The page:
Future Drummer worked great in Audiobus and ‘Linked’ with your Ableton Link enabled apps quite happily.

It’s great to see Ableton Link supported from the off and I had a lot of rhythmic fun combining Future Drummer, Patterning and DM2 via Audiobus….  and sync’ed together and, through my studio monitors, creating a pretty big combined sound :-)

Of course, the Cubasis IAA issue might all become mute if we eventually see these apps in some form of AU plugin format. We already have a small number of AU-ready drum apps but I think it’s fair to say that we are still waiting for one of the real heavyweight candidates to take the plunge. I’m not sure just how challenging it might be to take Future Drummer’s UI and squeeze it into the current AU sub-windows size used in the popular AU hosts….  That won’t be the only technical challenge for developers I’m sure, but Apple could make it easier if the AU spec provided greater flexibility on that front.

The app also worked fine via IAA within AUM.

Drummers 4 U

Like synths, maybe you already have all the drum machine-style apps you can possible imagine using. However, that doesn’t stop Future drummer being an excellent addition to the market place. It sounds great….  but like the other apps in the series, it’s the combination of easy song/performance features, options for adding subtle variations to pattern playback, and the easy way patterns can be edited that make Future Drummer such an attractive overall package.

At UK£19.99/US$19.99, it’s perhaps not the cheapest source of electronic drum sounds you can purchase and also outside the sub UK£10/US$10 price point that (psychologically) will be in the ‘casual purchase’ bracket for some. However, I still think it represents great value for money and, providing you are a keen EDM music maker, Future Drummer is a great resource for creating complete drum parts with a minimum of fuss. And, while you can program parts from scratch, the feature set allows you to create a huge range of patterns and rhythmic ideas simply with a few tweaks of the supplied presets.

Future Drummer provides pretty comprehensive MIDI control/settings options.

Perhaps that’s a clue to who the app might most appeal?If you like to program all your parts from scratch, or you want a drum synth rather than a sample-based tool, then there are maybe more obvious choices. However, if you want EDM drums….  but you don’t really want to get into programming….  Well, Future Drummer would certainly be a very cool – and very flexible – solution. It’s also a great choice for those that like to ‘improvise’ a drum performance with the Jam and Live Pad options – including the new DJ-style effects – being particularly impressive in this regard.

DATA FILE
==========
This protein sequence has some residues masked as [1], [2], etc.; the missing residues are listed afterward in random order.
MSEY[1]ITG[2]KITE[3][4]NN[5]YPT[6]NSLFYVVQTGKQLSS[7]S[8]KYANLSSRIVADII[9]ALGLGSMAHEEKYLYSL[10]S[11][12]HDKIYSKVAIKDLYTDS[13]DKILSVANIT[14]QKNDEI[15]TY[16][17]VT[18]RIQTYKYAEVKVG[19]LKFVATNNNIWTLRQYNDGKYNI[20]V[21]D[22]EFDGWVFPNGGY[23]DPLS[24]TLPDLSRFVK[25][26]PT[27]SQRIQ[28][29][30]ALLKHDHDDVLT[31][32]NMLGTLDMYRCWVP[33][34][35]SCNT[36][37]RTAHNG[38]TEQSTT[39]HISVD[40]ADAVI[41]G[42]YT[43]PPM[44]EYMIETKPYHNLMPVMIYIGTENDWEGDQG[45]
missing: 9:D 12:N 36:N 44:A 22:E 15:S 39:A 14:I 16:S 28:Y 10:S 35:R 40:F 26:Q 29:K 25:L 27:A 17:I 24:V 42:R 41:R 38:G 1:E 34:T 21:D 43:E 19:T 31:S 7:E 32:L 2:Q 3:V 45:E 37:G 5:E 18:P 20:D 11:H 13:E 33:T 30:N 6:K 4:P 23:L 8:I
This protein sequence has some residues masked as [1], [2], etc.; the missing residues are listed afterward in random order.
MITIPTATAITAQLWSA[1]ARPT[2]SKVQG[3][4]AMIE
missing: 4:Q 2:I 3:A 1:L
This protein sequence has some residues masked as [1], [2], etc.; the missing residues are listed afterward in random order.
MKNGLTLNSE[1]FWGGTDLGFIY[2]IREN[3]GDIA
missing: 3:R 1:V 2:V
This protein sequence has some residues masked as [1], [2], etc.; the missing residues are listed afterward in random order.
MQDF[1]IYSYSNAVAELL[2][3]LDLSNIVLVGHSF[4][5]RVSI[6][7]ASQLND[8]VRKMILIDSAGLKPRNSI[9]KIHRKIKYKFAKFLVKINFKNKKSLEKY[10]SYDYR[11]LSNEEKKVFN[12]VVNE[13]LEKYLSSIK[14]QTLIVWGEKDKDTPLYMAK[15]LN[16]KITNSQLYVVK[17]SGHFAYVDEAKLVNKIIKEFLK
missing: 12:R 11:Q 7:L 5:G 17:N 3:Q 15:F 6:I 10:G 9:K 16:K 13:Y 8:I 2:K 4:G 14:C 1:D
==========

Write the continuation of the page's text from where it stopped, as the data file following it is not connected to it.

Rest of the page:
In summary

This is another great addition to the Luis Martinez drum app series. I think the themed genre-specific nature of these apps has a lot to be said for it and this addition is top-notch stuff. If you like your drum apps and are a fan of electronic music styles, then Future Drummer will tick lots of boxes. Yes, this is an app category with some seriously strong competition (and that’s a good thing for us users) but Future Drummer does come highly recommended. Watch the short demo video below and then hit the download button to find out more via the App Store…..

Future Drummer

Download from iTunes App Store


Soft Drummer

Download from iTunes App Store


Afro Latin Drum Machine 2

Download from iTunes App Store


Funk Drummer

Download from iTunes App Store


Brazilian Drum Machine

Download from iTunes App Store


Rock Drum Machine 2

Download from iTunes App Store



 

Be Sociable; share this post....

    Comments

    1. Another quality product, as is to be expected from this developer. However, it’s not for me. Partly, the cost is too high, but it’s also the EDM only sounds. Had it been ‘Universal Drummer’ combining the new features here with access to all the types of drums Luis has available, some included as standard, some as IAP’s, I’d have bought it without hesitation.

      Zen

      • Hi Zen…. agreed, it’s a great app for those wanting EDM types drum sounds/parts. I’ve also wondered whether Luis might, at some point, offer a more generic version of the engine with genre-based IAP content for the patterns/samples. Maybe that would be a good option with an AU compatible version so you could run multiple instances alongside each other for those times you want to mix and match between music styles in a single project??? Best wishes, John

    2. One thing it might also be worth mentioning explicitly is that with this app (and possibly the others in the series) you don’t actually get the option of just playing the individual drum sounds (kick, snare etc.) as pads. Jamming means triggering patterns of various kinds, but not triggering individual sounds in real time. Or maybe I just couldn’t find a way to do it.

    Speak Your Mind

    *